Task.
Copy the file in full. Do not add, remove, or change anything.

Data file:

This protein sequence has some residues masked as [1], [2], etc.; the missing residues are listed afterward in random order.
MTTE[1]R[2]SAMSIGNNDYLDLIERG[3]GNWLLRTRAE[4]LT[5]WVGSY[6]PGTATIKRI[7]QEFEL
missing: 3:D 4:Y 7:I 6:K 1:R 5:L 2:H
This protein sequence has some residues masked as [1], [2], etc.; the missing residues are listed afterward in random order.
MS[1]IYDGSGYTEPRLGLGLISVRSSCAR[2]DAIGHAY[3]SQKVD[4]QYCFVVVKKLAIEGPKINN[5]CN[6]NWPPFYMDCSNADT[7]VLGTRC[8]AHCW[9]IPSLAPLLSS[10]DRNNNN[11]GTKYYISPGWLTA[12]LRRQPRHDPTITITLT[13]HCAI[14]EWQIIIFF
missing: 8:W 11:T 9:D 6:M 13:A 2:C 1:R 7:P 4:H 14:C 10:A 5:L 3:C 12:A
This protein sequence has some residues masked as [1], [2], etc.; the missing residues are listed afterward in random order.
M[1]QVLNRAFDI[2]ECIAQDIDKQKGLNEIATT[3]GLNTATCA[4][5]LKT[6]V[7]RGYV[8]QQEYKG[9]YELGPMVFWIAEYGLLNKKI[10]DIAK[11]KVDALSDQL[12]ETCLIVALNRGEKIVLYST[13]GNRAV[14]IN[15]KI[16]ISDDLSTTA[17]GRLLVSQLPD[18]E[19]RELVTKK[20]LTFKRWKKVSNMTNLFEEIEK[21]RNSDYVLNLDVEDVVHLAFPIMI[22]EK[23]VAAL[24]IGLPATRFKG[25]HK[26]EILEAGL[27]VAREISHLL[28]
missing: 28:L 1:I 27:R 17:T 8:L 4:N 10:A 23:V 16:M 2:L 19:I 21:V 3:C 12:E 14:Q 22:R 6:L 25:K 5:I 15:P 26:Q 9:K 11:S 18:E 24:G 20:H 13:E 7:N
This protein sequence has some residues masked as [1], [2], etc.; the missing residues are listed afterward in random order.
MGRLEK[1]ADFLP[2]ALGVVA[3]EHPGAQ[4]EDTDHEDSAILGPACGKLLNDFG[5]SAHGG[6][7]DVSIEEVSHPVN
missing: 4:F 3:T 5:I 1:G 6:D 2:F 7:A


This protein sequence has some residues masked as [1], [2], etc.; the missing residues are listed afterward in random order.
MTTE[1]R[2]SAMSIGNNDYLDLIERG[3]GNWLLRTRAE[4]LT[5]WVGSY[6]PGTATIKRI[7]QEFEL
missing: 3:D 4:Y 7:I 6:K 1:R 5:L 2:H
This protein sequence has some residues masked as [1], [2], etc.; the missing residues are listed afterward in random order.
MS[1]IYDGSGYTEPRLGLGLISVRSSCAR[2]DAIGHAY[3]SQKVD[4]QYCFVVVKKLAIEGPKINN[5]CN[6]NWPPFYMDCSNADT[7]VLGTRC[8]AHCW[9]IPSLAPLLSS[10]DRNNNN[11]GTKYYISPGWLTA[12]LRRQPRHDPTITITLT[13]HCAI[14]EWQIIIFF
missing: 8:W 11:T 9:D 6:M 13:A 2:C 1:R 7:P 4:H 14:C 10:A 5:L 3:C 12:A
This protein sequence has some residues masked as [1], [2], etc.; the missing residues are listed afterward in random order.
M[1]QVLNRAFDI[2]ECIAQDIDKQKGLNEIATT[3]GLNTATCA[4][5]LKT[6]V[7]RGYV[8]QQEYKG[9]YELGPMVFWIAEYGLLNKKI[10]DIAK[11]KVDALSDQL[12]ETCLIVALNRGEKIVLYST[13]GNRAV[14]IN[15]KI[16]ISDDLSTTA[17]GRLLVSQLPD[18]E[19]RELVTKK[20]LTFKRWKKVSNMTNLFEEIEK[21]RNSDYVLNLDVEDVVHLAFPIMI[22]EK[23]VAAL[24]IGLPATRFKG[25]HK[26]EILEAGL[27]VAREISHLL[28]
missing: 28:L 1:I 27:R 17:T 8:L 4:N 10:A 23:V 16:M 2:L 19:I 21:V 3:C 12:E 14:Q 22:R 6:L 25:K 5:I 15:P 26:Q 9:K 11:S 18:E 24:G 20:H 13:E 7:N
This protein sequence has some residues masked as [1], [2], etc.; the missing residues are listed afterward in random order.
MGRLEK[1]ADFLP[2]ALGVVA[3]EHPGAQ[4]EDTDHEDSAILGPACGKLLNDFG[5]SAHGG[6][7]DVSIEEVSHPVN
missing: 4:F 3:T 5:I 1:G 6:D 2:F 7:A